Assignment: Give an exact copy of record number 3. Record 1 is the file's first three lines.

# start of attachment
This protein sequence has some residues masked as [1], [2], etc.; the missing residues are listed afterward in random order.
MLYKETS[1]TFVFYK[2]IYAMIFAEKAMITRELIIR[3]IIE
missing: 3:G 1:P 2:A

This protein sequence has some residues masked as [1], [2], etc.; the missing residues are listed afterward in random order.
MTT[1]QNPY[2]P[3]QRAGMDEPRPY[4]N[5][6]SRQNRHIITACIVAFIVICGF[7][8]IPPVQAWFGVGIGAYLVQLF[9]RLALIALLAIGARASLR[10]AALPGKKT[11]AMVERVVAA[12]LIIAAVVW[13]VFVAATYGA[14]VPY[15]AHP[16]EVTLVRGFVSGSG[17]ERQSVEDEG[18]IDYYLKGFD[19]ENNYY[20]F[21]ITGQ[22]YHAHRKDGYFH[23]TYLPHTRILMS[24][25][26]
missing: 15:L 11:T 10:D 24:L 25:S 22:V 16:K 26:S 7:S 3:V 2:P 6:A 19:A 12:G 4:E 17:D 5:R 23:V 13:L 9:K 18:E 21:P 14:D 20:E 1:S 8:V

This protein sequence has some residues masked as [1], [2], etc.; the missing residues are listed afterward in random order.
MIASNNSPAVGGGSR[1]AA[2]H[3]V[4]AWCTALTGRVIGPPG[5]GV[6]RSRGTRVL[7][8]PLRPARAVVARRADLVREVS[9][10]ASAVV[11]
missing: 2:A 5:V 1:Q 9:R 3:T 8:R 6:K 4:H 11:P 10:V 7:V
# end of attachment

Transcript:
This protein sequence has some residues masked as [1], [2], etc.; the missing residues are listed afterward in random order.
MIASNNSPAVGGGSR[1]AA[2]H[3]V[4]AWCTALTGRVIGPPG[5]GV[6]RSRGTRVL[7][8]PLRPARAVVARRADLVREVS[9][10]ASAVV[11]
missing: 2:A 5:V 1:Q 9:R 3:T 8:R 6:K 4:H 11:P 10:V 7:V